Non linearity

I recently read an article in Havard Business Review on Linear thinking in a Nonlinear world.  From the article it is clear how we believe things are always linear but in reality it is non-linear. We as humans suffer from bias in terms of linearity, our brain can’t understand asymmetry easily.

Let’s link linearity to compounding and then to investing.

An example of compounding:

You have $100,000 you invest it somewhere, where you can compound it at 9% per annum for longer periods of time. Naively speaking your money should double every 8 years (72 rule). Now lets consider various cases with your time horizon.
Investment horizon       Your capital    Incremental value added every 8 years
 8 years                            $200,000           $100,000
16 years                           $400,000           $ 200,000
24 years                           $800,000           $ 400,000
32 years                           $1,600,000        $ 800,000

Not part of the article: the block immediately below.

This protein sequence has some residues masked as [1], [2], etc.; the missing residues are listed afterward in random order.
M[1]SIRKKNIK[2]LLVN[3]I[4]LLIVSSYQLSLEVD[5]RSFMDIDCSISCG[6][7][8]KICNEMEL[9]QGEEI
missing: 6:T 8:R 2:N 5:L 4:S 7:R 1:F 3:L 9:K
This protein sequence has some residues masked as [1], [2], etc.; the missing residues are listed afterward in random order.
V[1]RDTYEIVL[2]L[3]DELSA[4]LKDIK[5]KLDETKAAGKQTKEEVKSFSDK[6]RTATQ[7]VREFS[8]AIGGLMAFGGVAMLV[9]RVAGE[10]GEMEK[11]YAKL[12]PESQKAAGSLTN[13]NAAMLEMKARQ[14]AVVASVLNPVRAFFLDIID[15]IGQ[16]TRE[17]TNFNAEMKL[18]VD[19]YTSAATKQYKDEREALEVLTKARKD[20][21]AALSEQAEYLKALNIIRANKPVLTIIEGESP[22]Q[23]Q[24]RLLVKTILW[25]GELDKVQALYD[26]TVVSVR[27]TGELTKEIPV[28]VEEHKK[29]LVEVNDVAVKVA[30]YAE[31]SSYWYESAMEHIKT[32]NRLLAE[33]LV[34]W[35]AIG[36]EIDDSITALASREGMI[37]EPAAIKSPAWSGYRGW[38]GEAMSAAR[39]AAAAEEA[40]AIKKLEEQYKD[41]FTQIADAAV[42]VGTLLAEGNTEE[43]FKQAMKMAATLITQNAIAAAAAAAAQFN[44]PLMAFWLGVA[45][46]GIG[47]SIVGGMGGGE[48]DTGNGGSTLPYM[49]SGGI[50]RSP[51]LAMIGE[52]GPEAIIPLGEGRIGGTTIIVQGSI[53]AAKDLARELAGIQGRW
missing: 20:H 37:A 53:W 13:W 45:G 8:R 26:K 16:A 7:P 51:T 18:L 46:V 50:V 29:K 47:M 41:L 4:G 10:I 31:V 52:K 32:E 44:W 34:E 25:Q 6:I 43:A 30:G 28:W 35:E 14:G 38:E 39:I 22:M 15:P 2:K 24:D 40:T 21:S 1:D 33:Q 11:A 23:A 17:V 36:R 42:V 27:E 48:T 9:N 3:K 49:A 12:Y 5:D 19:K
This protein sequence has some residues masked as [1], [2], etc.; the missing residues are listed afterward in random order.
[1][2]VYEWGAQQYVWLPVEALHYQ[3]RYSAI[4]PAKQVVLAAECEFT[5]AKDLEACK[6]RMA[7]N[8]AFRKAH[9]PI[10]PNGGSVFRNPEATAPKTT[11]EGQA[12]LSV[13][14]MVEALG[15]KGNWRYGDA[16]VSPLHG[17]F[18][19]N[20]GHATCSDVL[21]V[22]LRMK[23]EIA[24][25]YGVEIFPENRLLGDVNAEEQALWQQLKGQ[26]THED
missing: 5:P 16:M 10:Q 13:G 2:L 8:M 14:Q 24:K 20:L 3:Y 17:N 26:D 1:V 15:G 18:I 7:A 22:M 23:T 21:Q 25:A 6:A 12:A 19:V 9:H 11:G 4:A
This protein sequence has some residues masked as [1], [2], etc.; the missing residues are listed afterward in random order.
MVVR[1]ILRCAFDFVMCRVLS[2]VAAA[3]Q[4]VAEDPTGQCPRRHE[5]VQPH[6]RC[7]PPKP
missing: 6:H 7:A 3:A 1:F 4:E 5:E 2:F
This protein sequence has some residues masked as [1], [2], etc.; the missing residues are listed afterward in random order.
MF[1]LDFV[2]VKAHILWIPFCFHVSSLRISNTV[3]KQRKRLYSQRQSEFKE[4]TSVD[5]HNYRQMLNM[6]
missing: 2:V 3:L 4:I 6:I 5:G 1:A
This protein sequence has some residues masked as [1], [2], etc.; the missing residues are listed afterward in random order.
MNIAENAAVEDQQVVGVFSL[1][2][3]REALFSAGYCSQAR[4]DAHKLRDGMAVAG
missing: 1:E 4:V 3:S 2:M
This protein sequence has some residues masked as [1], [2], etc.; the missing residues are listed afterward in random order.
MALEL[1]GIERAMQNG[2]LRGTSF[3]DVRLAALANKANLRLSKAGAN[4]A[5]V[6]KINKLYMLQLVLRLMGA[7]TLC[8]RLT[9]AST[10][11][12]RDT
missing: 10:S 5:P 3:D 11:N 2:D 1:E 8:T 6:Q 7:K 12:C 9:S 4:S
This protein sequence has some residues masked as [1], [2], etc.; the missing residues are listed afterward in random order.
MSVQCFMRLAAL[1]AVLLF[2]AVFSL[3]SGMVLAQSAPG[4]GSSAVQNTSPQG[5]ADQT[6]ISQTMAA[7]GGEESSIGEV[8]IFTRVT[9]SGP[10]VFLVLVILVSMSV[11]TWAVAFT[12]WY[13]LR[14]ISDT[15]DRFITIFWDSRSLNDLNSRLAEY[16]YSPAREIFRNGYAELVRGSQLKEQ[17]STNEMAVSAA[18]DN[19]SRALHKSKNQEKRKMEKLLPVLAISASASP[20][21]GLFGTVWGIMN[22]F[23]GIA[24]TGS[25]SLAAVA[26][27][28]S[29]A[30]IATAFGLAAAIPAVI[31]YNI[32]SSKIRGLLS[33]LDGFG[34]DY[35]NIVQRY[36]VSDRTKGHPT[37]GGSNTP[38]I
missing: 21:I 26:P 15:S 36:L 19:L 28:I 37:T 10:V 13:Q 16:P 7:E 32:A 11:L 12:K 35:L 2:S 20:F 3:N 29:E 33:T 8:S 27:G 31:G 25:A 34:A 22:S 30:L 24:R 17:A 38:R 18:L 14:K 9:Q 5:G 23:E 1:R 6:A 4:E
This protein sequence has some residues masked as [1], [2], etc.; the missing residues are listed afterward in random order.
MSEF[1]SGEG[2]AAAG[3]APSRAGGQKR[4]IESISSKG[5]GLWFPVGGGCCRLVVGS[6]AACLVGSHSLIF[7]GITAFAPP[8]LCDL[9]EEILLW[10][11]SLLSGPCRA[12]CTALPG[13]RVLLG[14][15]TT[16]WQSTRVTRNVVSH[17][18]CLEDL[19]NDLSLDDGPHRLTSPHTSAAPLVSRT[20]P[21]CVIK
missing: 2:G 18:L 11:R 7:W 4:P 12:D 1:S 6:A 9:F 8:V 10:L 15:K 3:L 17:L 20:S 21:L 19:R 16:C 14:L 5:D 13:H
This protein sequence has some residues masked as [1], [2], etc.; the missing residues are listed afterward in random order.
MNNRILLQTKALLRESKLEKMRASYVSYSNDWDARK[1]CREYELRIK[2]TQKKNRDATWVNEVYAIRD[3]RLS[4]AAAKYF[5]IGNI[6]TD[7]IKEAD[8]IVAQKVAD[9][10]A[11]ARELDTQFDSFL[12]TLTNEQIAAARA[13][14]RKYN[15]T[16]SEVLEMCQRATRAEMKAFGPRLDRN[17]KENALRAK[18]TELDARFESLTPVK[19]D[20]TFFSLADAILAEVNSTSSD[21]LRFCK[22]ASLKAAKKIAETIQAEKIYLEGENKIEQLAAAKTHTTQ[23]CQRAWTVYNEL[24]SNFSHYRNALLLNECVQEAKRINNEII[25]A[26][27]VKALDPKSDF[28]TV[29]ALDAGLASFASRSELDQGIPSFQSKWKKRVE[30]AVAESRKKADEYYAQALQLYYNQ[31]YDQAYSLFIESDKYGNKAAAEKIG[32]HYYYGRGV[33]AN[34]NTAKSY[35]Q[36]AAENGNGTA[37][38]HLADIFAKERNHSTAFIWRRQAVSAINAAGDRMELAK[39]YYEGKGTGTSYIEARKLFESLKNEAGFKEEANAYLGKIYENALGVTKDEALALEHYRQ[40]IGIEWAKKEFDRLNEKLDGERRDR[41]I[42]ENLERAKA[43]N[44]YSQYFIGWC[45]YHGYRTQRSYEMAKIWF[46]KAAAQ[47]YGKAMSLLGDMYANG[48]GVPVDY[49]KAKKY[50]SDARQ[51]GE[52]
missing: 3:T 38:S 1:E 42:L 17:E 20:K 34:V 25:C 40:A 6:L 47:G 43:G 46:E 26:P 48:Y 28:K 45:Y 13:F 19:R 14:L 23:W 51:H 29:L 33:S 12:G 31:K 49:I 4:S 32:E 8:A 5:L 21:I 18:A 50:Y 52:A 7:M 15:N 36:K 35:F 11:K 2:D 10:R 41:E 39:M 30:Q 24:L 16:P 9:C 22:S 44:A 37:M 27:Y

As we can see from the above example  if you miss the last 8 years you miss an enormous 8x return. Most people don’t understand this simple concept due to our linear thinking process. Frankly speaking even I didn’t. Obviously there are other biases working when we think of investing like our ability to see short-term.
Even most of our habits and businesses compound by taking small baby steps everyday.
Albert Einstein recognised it quite early by considering compounding as the 8th wonder of the world. Warren Buffett understood it quite early in his life.
Asymmetry in business
Most businesses become great businesses if seen in terms of price within 2 years. However, such approach is highly flawed as the baby steps begin way before. Holy grail of investing is to find such businesses early in their life.
Lessons with money
Don’t be happy if you earn a lot of cash each year. Happiness should increase by multifold if you even invest this cash at high rates of return for long period of times. Don’t be happy if you spend money on unnecessary things as in the long run you would be doing a disservice to yourself by not thinking about opportunity cost of capital.

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